Major HIPAA Breach in Las Vegas Hospital Investigated by FBI
Posted Jan 28 2010 12:00am
There have always been rumors circulating in the hospitals where I have worked that unnamed clinical personnel were on the payroll of the medical malpractice lawyers in town. They would phone the firm whenever they learned that various types of trauma patient have been admitted to the hospital or when some medical error had occurred or been detected. Attorneys from the firm would then visit the patient and drop a business card. Obviously a very serious breach of hospital and patient confidentiality, if these rumors were true. Better documented, however, is the fact that most breaches of patient confidentiality that occur in hospitals are inside jobs.The are committed by hospital employees who have ready access to patients' physical or electronic medical records, at least in the units where they work. I recently came across an a article about a serious HIPAA breach at University Medical Center, Las Vegas, where an investigation by the FBI is now underway. Below is an excerpt from it (see: UMC admits to prolonged patient privacy leak):
University Medical Center officials said Monday that personal information of traffic accident victims was likely leaked from its trauma center for more than three months, and stopped only after the Las Vegas Sun told the hospital about the breach. The hospital’s statement was the first acknowledgment that the leak of patient data was more widespread than it had previously said, and closer in time to what the Sun had reported.The breach had apparently been going on for months....The FBI is investigating because such leaks of patient data would violate the Health Insurance Portability and Accountability Act, better known as HIPAA, a federal law that guards patient privacy in health care facilities. UMC waited almost a month to notify patients about the leak of their personal information, and that of people who accompanied patients to the trauma center. UMC is offering the victims free credit monitoring services for a year, although there have not been any reports that the data have been misused....A source in the medical community had provided the newspaper with the documents. The source is several degrees removed from the leak at UMC and did not know exactly where the documents came from....Congress recently increased the penalties for HIPAA violations. A person who violates a patient’s privacy with the intent to sell information can be fined up to $250,000 and imprisoned for up to 10 years.The FBI launched an investigation into the leaks after the Sun told hospital officials Nov.19 that it had come in possession of “face sheets,” the cover sheets that contain personal information about each case, such as Social Security numbers, birth dates and accident details and injuries sustained....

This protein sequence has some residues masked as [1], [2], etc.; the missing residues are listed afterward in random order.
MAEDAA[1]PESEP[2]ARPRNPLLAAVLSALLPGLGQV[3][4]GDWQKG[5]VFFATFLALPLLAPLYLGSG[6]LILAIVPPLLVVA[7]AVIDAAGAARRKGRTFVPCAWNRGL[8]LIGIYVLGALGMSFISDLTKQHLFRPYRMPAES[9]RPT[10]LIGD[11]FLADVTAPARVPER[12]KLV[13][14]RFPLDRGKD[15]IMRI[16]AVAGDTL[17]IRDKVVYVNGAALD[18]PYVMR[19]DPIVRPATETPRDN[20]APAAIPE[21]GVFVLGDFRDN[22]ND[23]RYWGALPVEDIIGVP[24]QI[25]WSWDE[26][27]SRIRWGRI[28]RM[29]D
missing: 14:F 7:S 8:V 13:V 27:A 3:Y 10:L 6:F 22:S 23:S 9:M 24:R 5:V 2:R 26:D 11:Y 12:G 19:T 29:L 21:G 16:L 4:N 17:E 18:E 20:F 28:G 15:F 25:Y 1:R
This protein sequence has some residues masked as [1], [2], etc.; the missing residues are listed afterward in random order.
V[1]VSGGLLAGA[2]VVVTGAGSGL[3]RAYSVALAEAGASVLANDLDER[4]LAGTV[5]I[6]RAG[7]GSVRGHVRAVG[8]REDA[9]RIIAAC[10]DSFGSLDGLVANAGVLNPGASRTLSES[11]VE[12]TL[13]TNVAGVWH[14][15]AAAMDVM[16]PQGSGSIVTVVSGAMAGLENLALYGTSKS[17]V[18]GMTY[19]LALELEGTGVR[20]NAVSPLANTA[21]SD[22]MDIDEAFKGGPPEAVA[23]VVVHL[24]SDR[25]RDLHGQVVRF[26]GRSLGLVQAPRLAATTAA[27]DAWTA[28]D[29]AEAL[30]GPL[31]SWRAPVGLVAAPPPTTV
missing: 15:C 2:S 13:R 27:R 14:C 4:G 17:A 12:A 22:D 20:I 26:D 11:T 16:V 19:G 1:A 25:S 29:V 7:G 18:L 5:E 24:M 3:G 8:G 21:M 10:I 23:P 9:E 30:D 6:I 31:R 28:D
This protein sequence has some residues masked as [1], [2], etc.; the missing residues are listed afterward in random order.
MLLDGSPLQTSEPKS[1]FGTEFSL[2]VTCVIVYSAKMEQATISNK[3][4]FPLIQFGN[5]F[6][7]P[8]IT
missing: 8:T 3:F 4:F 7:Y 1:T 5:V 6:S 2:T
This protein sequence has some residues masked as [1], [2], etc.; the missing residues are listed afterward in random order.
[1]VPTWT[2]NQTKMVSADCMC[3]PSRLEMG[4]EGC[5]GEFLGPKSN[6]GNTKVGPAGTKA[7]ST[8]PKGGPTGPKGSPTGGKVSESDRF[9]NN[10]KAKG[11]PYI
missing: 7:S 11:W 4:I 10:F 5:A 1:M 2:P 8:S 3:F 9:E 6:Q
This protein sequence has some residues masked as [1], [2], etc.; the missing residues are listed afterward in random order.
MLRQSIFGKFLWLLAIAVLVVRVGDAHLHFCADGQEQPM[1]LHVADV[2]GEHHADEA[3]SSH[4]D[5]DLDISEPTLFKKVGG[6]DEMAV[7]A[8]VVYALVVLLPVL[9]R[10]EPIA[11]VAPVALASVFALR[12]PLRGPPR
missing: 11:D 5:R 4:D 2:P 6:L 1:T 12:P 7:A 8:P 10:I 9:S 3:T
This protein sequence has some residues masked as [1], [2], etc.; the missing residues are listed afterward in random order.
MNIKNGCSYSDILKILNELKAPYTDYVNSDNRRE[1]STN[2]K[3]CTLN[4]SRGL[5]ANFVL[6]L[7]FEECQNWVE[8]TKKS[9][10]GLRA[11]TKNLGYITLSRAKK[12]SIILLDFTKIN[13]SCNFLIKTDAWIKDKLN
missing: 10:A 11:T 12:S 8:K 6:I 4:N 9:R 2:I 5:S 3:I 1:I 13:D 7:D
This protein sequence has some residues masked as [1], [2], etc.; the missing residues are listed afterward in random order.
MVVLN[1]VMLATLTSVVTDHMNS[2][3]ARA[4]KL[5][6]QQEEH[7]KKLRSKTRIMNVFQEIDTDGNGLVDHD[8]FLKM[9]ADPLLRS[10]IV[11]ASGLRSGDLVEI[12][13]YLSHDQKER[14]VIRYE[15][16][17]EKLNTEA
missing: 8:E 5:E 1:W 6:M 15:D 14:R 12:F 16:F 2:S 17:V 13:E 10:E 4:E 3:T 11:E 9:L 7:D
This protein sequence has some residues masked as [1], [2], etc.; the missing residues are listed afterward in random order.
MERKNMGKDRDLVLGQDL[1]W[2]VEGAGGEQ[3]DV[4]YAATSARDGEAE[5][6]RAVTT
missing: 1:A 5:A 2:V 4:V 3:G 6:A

A few aspects of this case strike me as being quite odd. The first is that the hospital personnel waited a month to notify the patients about the security breach. I am sure that their excuse is that they were investigating the incident but this strikes me as too long a wait. The second is that the newspaper information source is described as being "several degrees removed from the leak at UMC and did not know exactly where the documents came from." My guess, on the basis of this hint, is that it may be disgruntled employee of a local law firm who was poking around in some locked files. The third point is that the hospital is offering the "victims" free credit monitoring services for a year. This strikes me as a slightly disingenuous move on the part of the hospital executives. Certainly credit card fraud is on the mind of many consumers and patients these days. However, there are many easier ways for criminals to get their hands on social security numbers than pilfering face sheets of medical records. My sense is that whoever was behind this crime had a more lucrative goal in mind than buying video game at the local Wal-Mart through identity theft. Make note of the fact that the hospital information leaks occurred in the hospital trauma center.